"Being so immersed in the tropes is one of the reasons why Octavia's character listens to [Glenn Frey] pump-up music before they go on a mission, which could be seen as satirical, but I just wanted to make [my] version of The Thing walking around with his beer. Like, this guy is the strongest thing in the world, but he walks around crushing beers!" Falcone says.
But for every charmingly jarring beat Thunder Force hits as Lydia and Emily battle almighty Miscreants (Avengers star Pom Klementieff plays one) and their brutish henchmen (including Falcone in a small role), the helmer throws in an absurdist, fantastical wrench just when you feel the film veering into formulaic territory.
For starters, there's a hilarious third-act sex scene involving Jason Bateman's Miscreant outcast The Crab (he's all man, save for two limbs' worth of pincers), melted butter, and Old Bay, atop a surreal, mid-heist dance number involving heavy wire work and tons of '80s fringe.
"We're in a genre where you can go for it, where magic happens, where amazing things happen," Falcone says, admitting that he and McCarthy — who devised the makeup and hair for the dance sequence (and harnessed herself into a rig for her own stunts) — let their imaginations run wild over their fifth feature collaboration as director and star.
It's these innocent, practical eccentricities that make Thunder Force an engaging deviation from the Hollywood norm. Still, there's greater depth to the project as well. Falcone says the fact that the film slots two women over 50 into the roles of leading superheroes wasn't a personal mandate, but its significance deserves to be celebrated nonetheless.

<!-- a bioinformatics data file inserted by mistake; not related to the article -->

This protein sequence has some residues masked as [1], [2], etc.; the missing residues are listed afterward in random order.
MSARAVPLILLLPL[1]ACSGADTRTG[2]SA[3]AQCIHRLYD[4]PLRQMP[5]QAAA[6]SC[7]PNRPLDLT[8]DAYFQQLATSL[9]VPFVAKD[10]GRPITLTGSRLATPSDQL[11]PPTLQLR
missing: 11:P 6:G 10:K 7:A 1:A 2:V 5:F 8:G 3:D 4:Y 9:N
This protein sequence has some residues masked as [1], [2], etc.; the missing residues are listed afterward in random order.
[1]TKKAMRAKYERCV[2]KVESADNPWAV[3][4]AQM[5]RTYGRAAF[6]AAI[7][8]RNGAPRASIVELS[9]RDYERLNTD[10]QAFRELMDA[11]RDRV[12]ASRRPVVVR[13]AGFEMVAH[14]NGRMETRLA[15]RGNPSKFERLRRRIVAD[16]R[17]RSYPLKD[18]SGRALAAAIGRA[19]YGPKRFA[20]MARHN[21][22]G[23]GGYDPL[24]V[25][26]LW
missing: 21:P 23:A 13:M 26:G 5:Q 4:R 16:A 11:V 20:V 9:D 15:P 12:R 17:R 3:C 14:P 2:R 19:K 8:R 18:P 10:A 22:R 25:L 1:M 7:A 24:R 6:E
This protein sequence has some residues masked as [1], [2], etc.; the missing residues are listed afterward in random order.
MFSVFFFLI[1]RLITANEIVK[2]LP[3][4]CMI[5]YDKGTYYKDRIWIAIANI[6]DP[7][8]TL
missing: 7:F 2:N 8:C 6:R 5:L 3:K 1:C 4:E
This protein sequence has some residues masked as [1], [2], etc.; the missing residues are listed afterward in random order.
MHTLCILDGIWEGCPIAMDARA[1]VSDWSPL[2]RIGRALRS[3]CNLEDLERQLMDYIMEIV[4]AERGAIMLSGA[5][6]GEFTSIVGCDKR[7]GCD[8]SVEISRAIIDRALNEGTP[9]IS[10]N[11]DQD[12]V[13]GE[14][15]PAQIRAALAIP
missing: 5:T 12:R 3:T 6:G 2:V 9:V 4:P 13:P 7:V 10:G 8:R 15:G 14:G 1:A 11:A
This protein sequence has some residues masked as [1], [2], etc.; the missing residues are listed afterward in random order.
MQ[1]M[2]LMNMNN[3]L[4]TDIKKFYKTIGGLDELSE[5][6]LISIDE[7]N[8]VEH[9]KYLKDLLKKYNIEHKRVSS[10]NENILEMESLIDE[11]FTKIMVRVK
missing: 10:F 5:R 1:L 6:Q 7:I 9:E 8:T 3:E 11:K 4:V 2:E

"When I came up with the idea for the bones of the story, it was: What would happen if the world was overrun by villains and we had to create heroes. Who would do that? It'd be someone who's really smart and rich. Who could play that? Octavia! And we've wanted to work with Octavia forever, so it was less [about starting] from this place of their age, gender, or anything else, and starting from a place of 'Who's a brilliant person?'" he remembers. "As we developed it, I hadn't seen ladies in their mid-40s as superheroes, it's something you don't see a lot. It was fun, but more of a side-effect than a frontal try."
And with all the might of her Oscar-winning chops guiding her performance as the brainy mastermind, Spencer, too, fell victim to on-set hijinks. Like the time a rogue gust of wind endowed her glam squad with abnormal powers.
"Octavia's hair [blew off her forehead], and I saw her very mellow hairdresser, Shannon, just go whoosh, like.... Just running," Falcone says. "I was like, 'Shannon, we're not going to use it, I promise!' I don't know that I've laughed harder on a set. It was just the quietest woman who's the most professional, just talking and hanging out, then she was just gone. She had super-speed. It was so much fun."
In the land of Thunder Force, there's a hero in everyone.
Thunder Force storms Netflix on April 9. See EW's exclusive preview images above.